Posts by OLV Parish

In the name of the Father, Son and Holy Spirit 

We believe in the One God in Three Persons: and we refer to this Triune God as the Holy Trinity.  Many people, and especially Muslims, accuse us of believing in “three gods” – which makes little sense.  No, we believe in ONE God, who was revealed us to be in three persons: Father, Son and Holy Spirit. Although the word ‘Trinity” is absent from Sacred Scriptures, the Trinitarian God is alluded to us in many many biblical verses.  One of the early allusions is in the Book of Genesis.  We must bear in mind that the People of God, the
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He Was Carried up to Heaven

Feast of the Ascension   In the Creed, we say ‘We believe…..,  He (Jesus) ascended into heaven and is seated at the right hand of the Father’.   Pope St Leo IX professed it in these words: “”On the fortieth day after the resurrection, he ascended into heaven with his body, in which he had risen, and his soul, and took his seat at the right hand of the Father; thence on the tenth day he sent the Holy Spirit” (Profession of Faith by Pope St. Leo IX, 1053). Jesus ascended into heaven body and soul. He now sits at the right
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I have come to serve…

The words spoken by Jesus in this Sunday’s Gospel is in the context of being part of the commentary on the gesture of washing the disciples’ feet just before the Institution of the Eucharist.  If we turn our memory back to Holy Thursday Mass of the Lord’s Supper, and then read this Sunday passage, we get a better sense of it.  In instituting the Mass, Jesus reminds all of us, and especially priests, that by coming to the table of the Eucharist, we are all called to serve others. Today’s Gospel passage highlights an important between the gesture of feet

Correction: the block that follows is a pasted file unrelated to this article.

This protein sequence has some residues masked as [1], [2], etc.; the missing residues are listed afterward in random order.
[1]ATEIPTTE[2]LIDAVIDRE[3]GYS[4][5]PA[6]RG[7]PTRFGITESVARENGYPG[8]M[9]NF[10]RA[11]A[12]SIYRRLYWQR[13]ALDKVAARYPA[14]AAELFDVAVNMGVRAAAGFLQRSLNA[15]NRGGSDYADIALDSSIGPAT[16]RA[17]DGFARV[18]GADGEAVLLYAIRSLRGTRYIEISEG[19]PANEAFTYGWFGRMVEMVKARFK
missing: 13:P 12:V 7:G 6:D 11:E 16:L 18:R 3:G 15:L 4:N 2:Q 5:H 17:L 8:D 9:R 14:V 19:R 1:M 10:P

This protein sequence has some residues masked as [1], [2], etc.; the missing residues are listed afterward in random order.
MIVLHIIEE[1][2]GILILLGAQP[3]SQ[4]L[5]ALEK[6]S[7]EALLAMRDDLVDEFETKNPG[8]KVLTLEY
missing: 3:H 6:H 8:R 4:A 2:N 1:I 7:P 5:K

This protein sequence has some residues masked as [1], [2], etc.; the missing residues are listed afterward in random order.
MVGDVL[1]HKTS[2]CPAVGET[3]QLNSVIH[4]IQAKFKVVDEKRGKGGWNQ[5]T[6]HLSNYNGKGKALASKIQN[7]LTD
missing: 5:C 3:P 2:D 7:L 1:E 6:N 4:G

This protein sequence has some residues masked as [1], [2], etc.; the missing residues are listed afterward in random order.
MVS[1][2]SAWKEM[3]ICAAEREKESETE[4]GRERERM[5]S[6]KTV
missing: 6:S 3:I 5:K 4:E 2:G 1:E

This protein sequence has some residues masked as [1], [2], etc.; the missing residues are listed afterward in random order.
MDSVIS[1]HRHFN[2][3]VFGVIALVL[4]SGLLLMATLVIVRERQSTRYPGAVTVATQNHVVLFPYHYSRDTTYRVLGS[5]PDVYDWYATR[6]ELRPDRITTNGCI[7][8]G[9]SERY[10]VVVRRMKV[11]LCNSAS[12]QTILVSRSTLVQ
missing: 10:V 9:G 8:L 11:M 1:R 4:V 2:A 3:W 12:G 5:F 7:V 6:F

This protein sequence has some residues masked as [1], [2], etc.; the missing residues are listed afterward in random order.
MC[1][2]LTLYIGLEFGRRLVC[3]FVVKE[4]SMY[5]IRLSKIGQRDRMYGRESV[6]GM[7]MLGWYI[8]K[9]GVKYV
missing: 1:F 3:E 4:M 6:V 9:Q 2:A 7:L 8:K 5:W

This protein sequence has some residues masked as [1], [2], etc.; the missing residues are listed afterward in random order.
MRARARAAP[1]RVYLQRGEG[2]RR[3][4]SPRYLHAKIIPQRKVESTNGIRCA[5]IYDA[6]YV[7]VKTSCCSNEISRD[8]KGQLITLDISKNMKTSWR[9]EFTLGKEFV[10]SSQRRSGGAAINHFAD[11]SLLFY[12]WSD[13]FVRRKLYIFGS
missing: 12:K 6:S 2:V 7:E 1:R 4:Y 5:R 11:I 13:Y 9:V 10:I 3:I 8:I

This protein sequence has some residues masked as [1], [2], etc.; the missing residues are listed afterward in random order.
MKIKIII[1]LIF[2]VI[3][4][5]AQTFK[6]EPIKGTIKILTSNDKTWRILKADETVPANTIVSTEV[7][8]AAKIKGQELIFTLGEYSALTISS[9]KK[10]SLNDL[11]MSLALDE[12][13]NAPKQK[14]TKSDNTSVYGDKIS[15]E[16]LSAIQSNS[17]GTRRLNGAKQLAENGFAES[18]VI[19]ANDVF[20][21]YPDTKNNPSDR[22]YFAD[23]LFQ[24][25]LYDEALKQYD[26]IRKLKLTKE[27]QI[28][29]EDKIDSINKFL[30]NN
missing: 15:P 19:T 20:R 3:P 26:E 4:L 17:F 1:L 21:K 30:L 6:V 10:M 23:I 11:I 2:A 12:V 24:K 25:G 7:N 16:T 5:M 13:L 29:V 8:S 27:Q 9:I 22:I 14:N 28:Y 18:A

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I know them and they follow me..

(4th Sunday of Easter – Good Shepherd Sunday, Vocations Sunday)   I sometimes wonder who made the decision to carve out the various Gospel passages for Mass.  Take this Sunday’s passage for example; it seems a bit strange to give us only 3 verses (John 10:27-30) of Chapter ten.   Furthermore, to understand the passage in the right context, one practically has to read the whole of Chapter Ten, and know something from the Old Testament and life in ancient societies. In ancient societies the people often looked to gifted and righteous rulers for happiness and security.  (Perhaps things have not
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It is the Lord

3rd Sunday of Easter   In this Sunday’s Gospel, we hear that the disciples of Jesus return to their daily tasks as fishermen.  Life goes back to normality for them despite witnessing an incredible event – a life changing event.   In some ways, the disciples are like Thomas who wavered in his belief (last Sunday’s Gospel).  The earlier appearances of the Lord do not seem to sustain them. Our Lord appears to them again, and after the large catch of fish, the beloved disciple (St John) recognizes Jesus and he says: ‘It is the Lord’.  St Peter follows suit and
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My Lord and My God….